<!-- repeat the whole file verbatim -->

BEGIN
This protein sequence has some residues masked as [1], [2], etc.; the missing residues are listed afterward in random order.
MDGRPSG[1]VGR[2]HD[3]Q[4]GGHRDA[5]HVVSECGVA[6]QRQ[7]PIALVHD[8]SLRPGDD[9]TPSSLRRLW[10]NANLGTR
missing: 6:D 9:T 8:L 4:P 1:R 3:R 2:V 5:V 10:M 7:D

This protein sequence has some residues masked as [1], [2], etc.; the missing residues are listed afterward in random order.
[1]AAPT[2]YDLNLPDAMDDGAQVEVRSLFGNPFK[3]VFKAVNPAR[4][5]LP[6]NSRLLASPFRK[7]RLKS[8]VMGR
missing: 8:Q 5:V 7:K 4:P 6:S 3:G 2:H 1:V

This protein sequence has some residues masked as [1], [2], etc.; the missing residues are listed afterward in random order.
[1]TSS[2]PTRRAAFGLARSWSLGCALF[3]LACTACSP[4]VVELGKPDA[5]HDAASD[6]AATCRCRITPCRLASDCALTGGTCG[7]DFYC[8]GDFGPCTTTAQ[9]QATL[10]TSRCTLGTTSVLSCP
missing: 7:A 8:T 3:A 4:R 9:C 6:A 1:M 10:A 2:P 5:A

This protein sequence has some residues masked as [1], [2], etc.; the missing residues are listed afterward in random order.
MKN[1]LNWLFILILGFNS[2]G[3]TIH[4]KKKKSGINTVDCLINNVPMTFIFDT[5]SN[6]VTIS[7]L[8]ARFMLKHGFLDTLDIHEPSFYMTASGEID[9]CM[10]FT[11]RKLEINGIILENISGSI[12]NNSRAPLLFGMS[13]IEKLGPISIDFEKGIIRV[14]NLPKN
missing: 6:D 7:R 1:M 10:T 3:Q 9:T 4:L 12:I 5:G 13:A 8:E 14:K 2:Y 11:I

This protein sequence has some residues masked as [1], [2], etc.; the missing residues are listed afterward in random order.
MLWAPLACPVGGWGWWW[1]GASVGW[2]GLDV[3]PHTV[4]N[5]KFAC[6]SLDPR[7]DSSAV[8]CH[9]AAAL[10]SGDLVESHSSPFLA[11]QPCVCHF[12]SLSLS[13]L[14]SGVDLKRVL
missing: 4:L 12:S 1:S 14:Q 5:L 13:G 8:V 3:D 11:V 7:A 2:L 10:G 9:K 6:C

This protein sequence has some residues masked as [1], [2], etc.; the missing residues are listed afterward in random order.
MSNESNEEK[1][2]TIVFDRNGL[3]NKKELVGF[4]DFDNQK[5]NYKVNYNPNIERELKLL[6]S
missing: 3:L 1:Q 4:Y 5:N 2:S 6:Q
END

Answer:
This protein sequence has some residues masked as [1], [2], etc.; the missing residues are listed afterward in random order.
MDGRPSG[1]VGR[2]HD[3]Q[4]GGHRDA[5]HVVSECGVA[6]QRQ[7]PIALVHD[8]SLRPGDD[9]TPSSLRRLW[10]NANLGTR
missing: 6:D 9:T 8:L 4:P 1:R 3:R 2:V 5:V 10:M 7:D

This protein sequence has some residues masked as [1], [2], etc.; the missing residues are listed afterward in random order.
[1]AAPT[2]YDLNLPDAMDDGAQVEVRSLFGNPFK[3]VFKAVNPAR[4][5]LP[6]NSRLLASPFRK[7]RLKS[8]VMGR
missing: 8:Q 5:V 7:K 4:P 6:S 3:G 2:H 1:V

This protein sequence has some residues masked as [1], [2], etc.; the missing residues are listed afterward in random order.
[1]TSS[2]PTRRAAFGLARSWSLGCALF[3]LACTACSP[4]VVELGKPDA[5]HDAASD[6]AATCRCRITPCRLASDCALTGGTCG[7]DFYC[8]GDFGPCTTTAQ[9]QATL[10]TSRCTLGTTSVLSCP
missing: 7:A 8:T 3:A 4:R 9:C 6:A 1:M 10:A 2:P 5:A

This protein sequence has some residues masked as [1], [2], etc.; the missing residues are listed afterward in random order.
MKN[1]LNWLFILILGFNS[2]G[3]TIH[4]KKKKSGINTVDCLINNVPMTFIFDT[5]SN[6]VTIS[7]L[8]ARFMLKHGFLDTLDIHEPSFYMTASGEID[9]CM[10]FT[11]RKLEINGIILENISGSI[12]NNSRAPLLFGMS[13]IEKLGPISIDFEKGIIRV[14]NLPKN
missing: 6:D 7:R 1:M 10:T 3:Q 9:T 4:L 12:I 5:G 13:A 8:E 14:K 2:Y 11:I

This protein sequence has some residues masked as [1], [2], etc.; the missing residues are listed afterward in random order.
MLWAPLACPVGGWGWWW[1]GASVGW[2]GLDV[3]PHTV[4]N[5]KFAC[6]SLDPR[7]DSSAV[8]CH[9]AAAL[10]SGDLVESHSSPFLA[11]QPCVCHF[12]SLSLS[13]L[14]SGVDLKRVL
missing: 4:L 12:S 1:S 14:Q 5:L 13:G 8:V 3:D 11:V 7:A 2:L 10:G 9:K 6:C

This protein sequence has some residues masked as [1], [2], etc.; the missing residues are listed afterward in random order.
MSNESNEEK[1][2]TIVFDRNGL[3]NKKELVGF[4]DFDNQK[5]NYKVNYNPNIERELKLL[6]S
missing: 3:L 1:Q 4:Y 5:N 2:S 6:Q